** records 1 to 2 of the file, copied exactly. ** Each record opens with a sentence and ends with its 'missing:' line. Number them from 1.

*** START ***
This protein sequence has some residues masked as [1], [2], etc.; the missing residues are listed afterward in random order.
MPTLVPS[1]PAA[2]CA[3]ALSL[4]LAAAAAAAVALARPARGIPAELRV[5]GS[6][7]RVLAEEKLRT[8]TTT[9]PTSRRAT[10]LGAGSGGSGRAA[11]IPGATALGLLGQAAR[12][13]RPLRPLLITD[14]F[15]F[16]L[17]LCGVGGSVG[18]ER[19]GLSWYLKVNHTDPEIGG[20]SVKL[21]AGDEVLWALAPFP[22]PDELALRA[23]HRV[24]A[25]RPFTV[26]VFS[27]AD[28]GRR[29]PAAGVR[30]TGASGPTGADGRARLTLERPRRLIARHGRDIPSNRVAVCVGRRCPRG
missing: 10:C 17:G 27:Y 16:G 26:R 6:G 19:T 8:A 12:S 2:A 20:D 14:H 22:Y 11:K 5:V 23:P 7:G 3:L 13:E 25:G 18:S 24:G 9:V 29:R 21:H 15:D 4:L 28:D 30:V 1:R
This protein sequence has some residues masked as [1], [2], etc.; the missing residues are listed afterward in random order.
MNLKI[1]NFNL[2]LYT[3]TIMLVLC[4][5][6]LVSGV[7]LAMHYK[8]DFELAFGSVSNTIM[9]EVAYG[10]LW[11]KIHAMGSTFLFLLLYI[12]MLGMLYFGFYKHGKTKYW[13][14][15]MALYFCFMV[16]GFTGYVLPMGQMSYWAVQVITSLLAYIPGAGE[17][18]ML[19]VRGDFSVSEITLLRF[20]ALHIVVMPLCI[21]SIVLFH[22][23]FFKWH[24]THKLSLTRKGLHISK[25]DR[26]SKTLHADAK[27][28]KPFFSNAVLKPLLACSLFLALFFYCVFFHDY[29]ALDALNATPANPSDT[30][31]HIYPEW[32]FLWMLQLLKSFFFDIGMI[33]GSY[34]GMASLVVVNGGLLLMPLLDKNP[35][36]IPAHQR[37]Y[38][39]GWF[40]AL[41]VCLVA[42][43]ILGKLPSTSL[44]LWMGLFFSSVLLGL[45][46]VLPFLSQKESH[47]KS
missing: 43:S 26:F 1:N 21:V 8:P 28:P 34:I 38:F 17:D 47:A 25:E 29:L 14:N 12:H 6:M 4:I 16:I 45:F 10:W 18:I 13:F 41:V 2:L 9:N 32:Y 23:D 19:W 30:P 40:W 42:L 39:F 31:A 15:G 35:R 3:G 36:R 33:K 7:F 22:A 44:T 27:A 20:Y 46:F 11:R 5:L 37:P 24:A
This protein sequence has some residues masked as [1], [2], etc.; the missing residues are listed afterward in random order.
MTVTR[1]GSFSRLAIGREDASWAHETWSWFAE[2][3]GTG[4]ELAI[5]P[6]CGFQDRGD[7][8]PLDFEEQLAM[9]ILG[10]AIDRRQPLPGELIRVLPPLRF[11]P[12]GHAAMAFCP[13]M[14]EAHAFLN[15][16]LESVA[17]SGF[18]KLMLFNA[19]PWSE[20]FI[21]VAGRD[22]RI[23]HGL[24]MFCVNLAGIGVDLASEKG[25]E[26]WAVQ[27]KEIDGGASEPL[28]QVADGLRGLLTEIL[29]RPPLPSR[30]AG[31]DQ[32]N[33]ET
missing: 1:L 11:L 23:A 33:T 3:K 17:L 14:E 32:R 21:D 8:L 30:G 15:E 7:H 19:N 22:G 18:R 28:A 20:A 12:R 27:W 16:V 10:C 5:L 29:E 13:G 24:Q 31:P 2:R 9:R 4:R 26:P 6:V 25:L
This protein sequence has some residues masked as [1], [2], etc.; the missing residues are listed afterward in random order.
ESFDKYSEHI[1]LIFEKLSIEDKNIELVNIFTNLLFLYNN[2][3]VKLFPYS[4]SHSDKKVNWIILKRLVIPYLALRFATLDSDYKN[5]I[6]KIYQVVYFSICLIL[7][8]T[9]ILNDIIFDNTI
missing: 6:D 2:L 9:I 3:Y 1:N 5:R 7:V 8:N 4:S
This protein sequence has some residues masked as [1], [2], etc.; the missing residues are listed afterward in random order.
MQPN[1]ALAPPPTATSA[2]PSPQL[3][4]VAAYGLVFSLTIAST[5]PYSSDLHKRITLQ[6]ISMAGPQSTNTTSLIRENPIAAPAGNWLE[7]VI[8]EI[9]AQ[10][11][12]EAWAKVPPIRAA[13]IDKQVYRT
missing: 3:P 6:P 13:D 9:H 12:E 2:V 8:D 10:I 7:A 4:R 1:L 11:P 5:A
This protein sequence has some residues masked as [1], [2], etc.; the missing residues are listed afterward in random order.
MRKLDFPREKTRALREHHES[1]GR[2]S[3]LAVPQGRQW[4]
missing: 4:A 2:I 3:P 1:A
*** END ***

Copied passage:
This protein sequence has some residues masked as [1], [2], etc.; the missing residues are listed afterward in random order.
MPTLVPS[1]PAA[2]CA[3]ALSL[4]LAAAAAAAVALARPARGIPAELRV[5]GS[6][7]RVLAEEKLRT[8]TTT[9]PTSRRAT[10]LGAGSGGSGRAA[11]IPGATALGLLGQAAR[12][13]RPLRPLLITD[14]F[15]F[16]L[17]LCGVGGSVG[18]ER[19]GLSWYLKVNHTDPEIGG[20]SVKL[21]AGDEVLWALAPFP[22]PDELALRA[23]HRV[24]A[25]RPFTV[26]VFS[27]AD[28]GRR[29]PAAGVR[30]TGASGPTGADGRARLTLERPRRLIARHGRDIPSNRVAVCVGRRCPRG
missing: 10:C 17:G 27:Y 16:G 26:R 6:G 19:T 8:A 12:S 2:A 20:D 14:H 22:Y 11:K 5:V 23:P 7:G 3:L 13:E 25:G 18:S 24:G 9:V 29:R 21:H 15:D 4:L 28:D 30:V 1:R
This protein sequence has some residues masked as [1], [2], etc.; the missing residues are listed afterward in random order.
MNLKI[1]NFNL[2]LYT[3]TIMLVLC[4][5][6]LVSGV[7]LAMHYK[8]DFELAFGSVSNTIM[9]EVAYG[10]LW[11]KIHAMGSTFLFLLLYI[12]MLGMLYFGFYKHGKTKYW[13][14][15]MALYFCFMV[16]GFTGYVLPMGQMSYWAVQVITSLLAYIPGAGE[17][18]ML[19]VRGDFSVSEITLLRF[20]ALHIVVMPLCI[21]SIVLFH[22][23]FFKWH[24]THKLSLTRKGLHISK[25]DR[26]SKTLHADAK[27][28]KPFFSNAVLKPLLACSLFLALFFYCVFFHDY[29]ALDALNATPANPSDT[30][31]HIYPEW[32]FLWMLQLLKSFFFDIGMI[33]GSY[34]GMASLVVVNGGLLLMPLLDKNP[35][36]IPAHQR[37]Y[38][39]GWF[40]AL[41]VCLVA[42][43]ILGKLPSTSL[44]LWMGLFFSSVLLGL[45][46]VLPFLSQKESH[47]KS
missing: 43:S 26:F 1:N 21:V 8:P 28:P 34:I 38:F 17:D 47:A 25:E 29:L 14:N 12:H 6:M 4:I 16:I 45:F 10:W 18:I 13:F 41:V 2:L 9:N 32:Y 23:D 19:W 30:P 40:W 42:L 39:F 31:A 15:G 35:R 3:G 36:R 33:K 7:F 22:A 44:T 27:A 20:Y 46:F 11:R 5:L 37:P 24:A